After receiving my Sony Bloggie, which is a mini-camcorder similar to a Flip camera, I realized that there were no cute or even functional cases on the market. Boo. But that didn’t stop me. I decided to design and make my own. I happened to have a scrap of coated tablecloth on hand, which I thought would make the perfect water-resistant cover for my camcorder.
The following is a tutorial that you can cater to your own mini-cameras or other electronic devices, using whatever scraps of fabric you might have around the house. Don’t just buy a boring camera case. Make your own!
Quilted Digital Camcorder Case
What You Need:
3 scraps of fabric that are large enough to wrap around your device with fabric to spare
Thread to match (or contrast the color!)
A tiny piece of jersey knit or stretchy fabric, or 3-4 inches of ribbon, elastic, etc.
Rotary cutter and cutting board (optional)
1. First, measure your device. Measure its height and diameter. Add about 1.5 inches to the height and 0.5 in. to the diameter for seam allowance and for finishing the open edge.
Next, decide which fabric will be the outer layer, which will be the inner layer, and which will be sandwiched in between the two. I have chosen to use a coated fabric on the outer layer and two pieces of jersey knit for the two inner layers. I happen to have a lot of jersey knit around, so used two colors for the inner layers and then a coated fabric for the outer layer, but you can choose to use a fabric that you are comfortable working with. A fabric with a little bit of stretch is nice but not necessary.
2. Use the measurements from your device to cut three rectangles, one from each piece of fabric that you’ve chosen. Make sure you measure twice so that you only have to cut once! You should now have three rectangles of the same size.
3. Layer the three rectangles, placing them in order with the outer layer face down, the middle layer, and then the inner layer facing up. Pin them together and make sure all of the edges match. Now you are ready to quilt!
4. I decided to quilt my fabric using diagonal parallel lines. You can use any pattern you like however- perpendicular diagonal lines, vertical or horizontal lines, checkerboard, or just freestyle! The point is to sew all the layers together and also give your fabric some texture. Make sure to sew with the top layer facing up.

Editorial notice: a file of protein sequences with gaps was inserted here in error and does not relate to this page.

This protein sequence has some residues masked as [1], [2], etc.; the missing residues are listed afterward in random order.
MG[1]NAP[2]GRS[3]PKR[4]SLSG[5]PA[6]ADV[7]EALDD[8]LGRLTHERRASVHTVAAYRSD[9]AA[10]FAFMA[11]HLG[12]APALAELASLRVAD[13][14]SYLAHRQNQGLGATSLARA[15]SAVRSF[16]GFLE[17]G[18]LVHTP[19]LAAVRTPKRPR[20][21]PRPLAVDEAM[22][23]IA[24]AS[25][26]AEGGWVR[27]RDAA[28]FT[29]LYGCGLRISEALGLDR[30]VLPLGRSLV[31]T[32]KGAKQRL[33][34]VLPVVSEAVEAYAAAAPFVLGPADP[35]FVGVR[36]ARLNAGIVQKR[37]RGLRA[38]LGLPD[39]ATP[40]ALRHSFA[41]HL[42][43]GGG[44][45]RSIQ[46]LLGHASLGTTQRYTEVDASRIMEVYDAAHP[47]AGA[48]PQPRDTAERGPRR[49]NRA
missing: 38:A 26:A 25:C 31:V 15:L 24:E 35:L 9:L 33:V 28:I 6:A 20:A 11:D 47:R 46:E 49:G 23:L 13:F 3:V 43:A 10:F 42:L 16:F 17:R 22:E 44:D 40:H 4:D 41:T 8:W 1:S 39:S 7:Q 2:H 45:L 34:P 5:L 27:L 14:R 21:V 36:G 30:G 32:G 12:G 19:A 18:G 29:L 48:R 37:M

5. Now, flip the quilted fabric over so that the inner layer faces up. Match the opposite edges together and pin the fabric, making a pocket for your device. On the top edge of the pocket, fold over 1 in. so that the outer layer shows (as seen in the photo). This is so that the top has a finished edge. You may want to check the fit of the pocket with your device at this point to make sure that your case is not too small or too large.
Pin it once you know you have a good fit and sew the bottom and side together with the inner layer facing out (meaning inside out!). Make sure to go slow on the upper edge that is folded over, as you are sewing through 6 layers of fabric and that is a lot for some machines to handle!
6. At this point, I chose to hand-sew the upper unfinished edge. If you can figure out a way to do this on the machine, go you! I didn’t . But I like to hand-sew, so I didn’t mind.
7. Flip it inside out! Check out the fit of the device in the pocket again just to make sure. It should be nice and snug! At this point you may want to take a pen and push the corner out. You may also want to trim some of the seam allowance if there is a lot inside. It is also a good idea to sew once more around the bottom and side seam on the inside to add extra strength to those seams.
8. OK, here comes some more hand-sewing.
Pick out a cute button and sew it onto one outer upper edge of the pocket (see above photo).
Find a tiny piece of stretchy fabric and cut a little piece long enough to attach to the inside of the case, loop over it to the other side around the button, and attach again to the inside (see picture above). I used a little piece of jersey knit. You could also use a piece of ribbon, elastic, etc. I whip-stiched this piece onto one inner upper edge of the pocket to create a loop that leaves enough room to go over my device and attach to the button. This way, my device will not fall out of its case.
TADA! Now you can travel with your mini-camcorder or camera with peace of mind.
Tell me what you think in my comments, or add any suggestions for improvement. I must say, people have asked me where I bought my awesome case, and I’m always proud to say I designed and made it myself. Happy filming and photographing!